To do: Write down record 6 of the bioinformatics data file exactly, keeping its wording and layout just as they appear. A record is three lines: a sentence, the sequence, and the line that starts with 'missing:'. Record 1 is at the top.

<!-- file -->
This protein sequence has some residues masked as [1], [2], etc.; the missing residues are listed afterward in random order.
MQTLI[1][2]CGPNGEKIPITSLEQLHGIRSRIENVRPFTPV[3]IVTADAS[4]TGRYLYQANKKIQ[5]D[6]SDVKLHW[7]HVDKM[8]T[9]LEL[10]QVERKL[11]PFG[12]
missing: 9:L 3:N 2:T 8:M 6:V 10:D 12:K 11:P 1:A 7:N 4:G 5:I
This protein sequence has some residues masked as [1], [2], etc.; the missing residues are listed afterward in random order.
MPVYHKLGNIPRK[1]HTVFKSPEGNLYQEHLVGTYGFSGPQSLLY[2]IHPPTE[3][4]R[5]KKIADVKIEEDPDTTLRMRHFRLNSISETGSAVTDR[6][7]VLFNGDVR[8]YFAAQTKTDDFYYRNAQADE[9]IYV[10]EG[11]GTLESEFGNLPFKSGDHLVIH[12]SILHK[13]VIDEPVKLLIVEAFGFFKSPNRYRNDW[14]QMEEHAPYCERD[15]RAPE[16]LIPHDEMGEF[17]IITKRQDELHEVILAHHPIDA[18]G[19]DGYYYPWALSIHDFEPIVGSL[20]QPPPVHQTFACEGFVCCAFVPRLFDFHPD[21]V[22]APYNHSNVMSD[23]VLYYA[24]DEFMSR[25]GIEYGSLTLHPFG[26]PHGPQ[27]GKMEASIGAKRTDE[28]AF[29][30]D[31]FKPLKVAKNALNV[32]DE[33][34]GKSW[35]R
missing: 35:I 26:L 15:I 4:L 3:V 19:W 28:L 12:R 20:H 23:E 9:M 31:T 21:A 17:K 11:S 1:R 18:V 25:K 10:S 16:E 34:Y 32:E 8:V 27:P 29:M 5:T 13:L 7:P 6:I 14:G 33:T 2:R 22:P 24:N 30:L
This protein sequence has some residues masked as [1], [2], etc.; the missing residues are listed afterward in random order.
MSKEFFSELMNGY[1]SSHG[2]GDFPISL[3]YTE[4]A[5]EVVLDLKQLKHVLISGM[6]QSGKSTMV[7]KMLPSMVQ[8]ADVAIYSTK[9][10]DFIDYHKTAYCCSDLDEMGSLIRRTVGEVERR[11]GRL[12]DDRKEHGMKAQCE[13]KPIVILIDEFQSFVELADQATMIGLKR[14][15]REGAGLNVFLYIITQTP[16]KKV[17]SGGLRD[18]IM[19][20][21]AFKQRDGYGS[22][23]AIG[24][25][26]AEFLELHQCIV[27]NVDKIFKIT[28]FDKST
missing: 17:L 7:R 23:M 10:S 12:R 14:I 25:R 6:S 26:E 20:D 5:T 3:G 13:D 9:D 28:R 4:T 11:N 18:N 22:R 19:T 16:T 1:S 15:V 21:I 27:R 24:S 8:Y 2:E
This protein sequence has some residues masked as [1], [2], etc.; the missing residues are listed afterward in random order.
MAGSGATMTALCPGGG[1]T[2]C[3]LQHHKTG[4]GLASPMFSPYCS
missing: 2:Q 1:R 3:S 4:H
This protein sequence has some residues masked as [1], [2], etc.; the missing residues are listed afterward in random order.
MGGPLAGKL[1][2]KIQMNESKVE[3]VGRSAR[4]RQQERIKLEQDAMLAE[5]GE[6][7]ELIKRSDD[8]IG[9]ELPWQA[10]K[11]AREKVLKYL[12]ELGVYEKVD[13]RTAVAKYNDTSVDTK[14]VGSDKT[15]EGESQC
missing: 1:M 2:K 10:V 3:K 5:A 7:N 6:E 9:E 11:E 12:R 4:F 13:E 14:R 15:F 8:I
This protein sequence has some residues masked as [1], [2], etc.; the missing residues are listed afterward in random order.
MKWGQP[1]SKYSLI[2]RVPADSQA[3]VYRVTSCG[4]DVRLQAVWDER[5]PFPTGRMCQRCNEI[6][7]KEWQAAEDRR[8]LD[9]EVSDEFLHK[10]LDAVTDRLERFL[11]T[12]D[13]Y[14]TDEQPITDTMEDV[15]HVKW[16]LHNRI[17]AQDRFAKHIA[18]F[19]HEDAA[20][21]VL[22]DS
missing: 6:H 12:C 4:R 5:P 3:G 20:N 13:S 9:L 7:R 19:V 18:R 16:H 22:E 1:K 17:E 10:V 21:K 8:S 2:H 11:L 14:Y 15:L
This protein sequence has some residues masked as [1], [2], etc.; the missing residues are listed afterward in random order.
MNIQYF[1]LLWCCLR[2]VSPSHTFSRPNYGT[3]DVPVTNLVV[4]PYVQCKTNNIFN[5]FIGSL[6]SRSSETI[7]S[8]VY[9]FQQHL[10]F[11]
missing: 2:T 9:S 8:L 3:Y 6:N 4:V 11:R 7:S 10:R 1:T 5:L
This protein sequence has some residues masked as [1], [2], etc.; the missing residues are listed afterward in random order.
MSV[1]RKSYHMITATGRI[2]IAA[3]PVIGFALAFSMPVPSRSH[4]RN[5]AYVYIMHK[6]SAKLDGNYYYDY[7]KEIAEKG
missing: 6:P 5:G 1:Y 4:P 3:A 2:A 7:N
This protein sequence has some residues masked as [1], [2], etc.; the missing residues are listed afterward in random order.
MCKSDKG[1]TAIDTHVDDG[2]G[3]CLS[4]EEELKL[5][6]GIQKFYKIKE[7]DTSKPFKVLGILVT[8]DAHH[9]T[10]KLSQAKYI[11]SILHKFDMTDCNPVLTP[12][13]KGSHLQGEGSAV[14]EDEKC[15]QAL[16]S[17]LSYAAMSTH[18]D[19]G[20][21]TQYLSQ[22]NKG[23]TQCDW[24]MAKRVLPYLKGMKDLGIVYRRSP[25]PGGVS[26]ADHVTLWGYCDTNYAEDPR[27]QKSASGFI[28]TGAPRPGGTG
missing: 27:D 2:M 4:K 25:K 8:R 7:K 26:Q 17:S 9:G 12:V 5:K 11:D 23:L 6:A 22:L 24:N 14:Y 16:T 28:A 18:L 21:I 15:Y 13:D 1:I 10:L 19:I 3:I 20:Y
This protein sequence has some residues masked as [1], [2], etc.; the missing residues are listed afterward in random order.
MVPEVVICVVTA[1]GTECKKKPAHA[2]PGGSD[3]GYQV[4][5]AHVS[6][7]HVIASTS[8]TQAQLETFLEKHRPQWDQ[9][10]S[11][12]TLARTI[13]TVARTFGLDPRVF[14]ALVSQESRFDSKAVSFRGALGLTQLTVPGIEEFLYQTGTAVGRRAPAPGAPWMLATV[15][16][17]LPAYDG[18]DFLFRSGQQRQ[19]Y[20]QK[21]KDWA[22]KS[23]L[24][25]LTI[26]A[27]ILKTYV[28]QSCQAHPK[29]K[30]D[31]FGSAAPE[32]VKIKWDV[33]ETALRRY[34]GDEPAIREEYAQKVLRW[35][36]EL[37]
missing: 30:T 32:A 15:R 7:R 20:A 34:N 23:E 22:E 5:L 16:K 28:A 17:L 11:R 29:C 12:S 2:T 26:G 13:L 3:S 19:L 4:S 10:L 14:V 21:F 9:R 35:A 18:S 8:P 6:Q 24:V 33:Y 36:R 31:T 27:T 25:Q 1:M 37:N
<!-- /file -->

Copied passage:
This protein sequence has some residues masked as [1], [2], etc.; the missing residues are listed afterward in random order.
MKWGQP[1]SKYSLI[2]RVPADSQA[3]VYRVTSCG[4]DVRLQAVWDER[5]PFPTGRMCQRCNEI[6][7]KEWQAAEDRR[8]LD[9]EVSDEFLHK[10]LDAVTDRLERFL[11]T[12]D[13]Y[14]TDEQPITDTMEDV[15]HVKW[16]LHNRI[17]AQDRFAKHIA[18]F[19]HEDAA[20][21]VL[22]DS
missing: 6:H 12:C 4:R 5:P 3:G 20:N 13:S 9:L 7:R 19:V 18:R 16:H 22:E 1:K 17:E 10:V 21:K 8:S 2:H 11:L 14:Y 15:L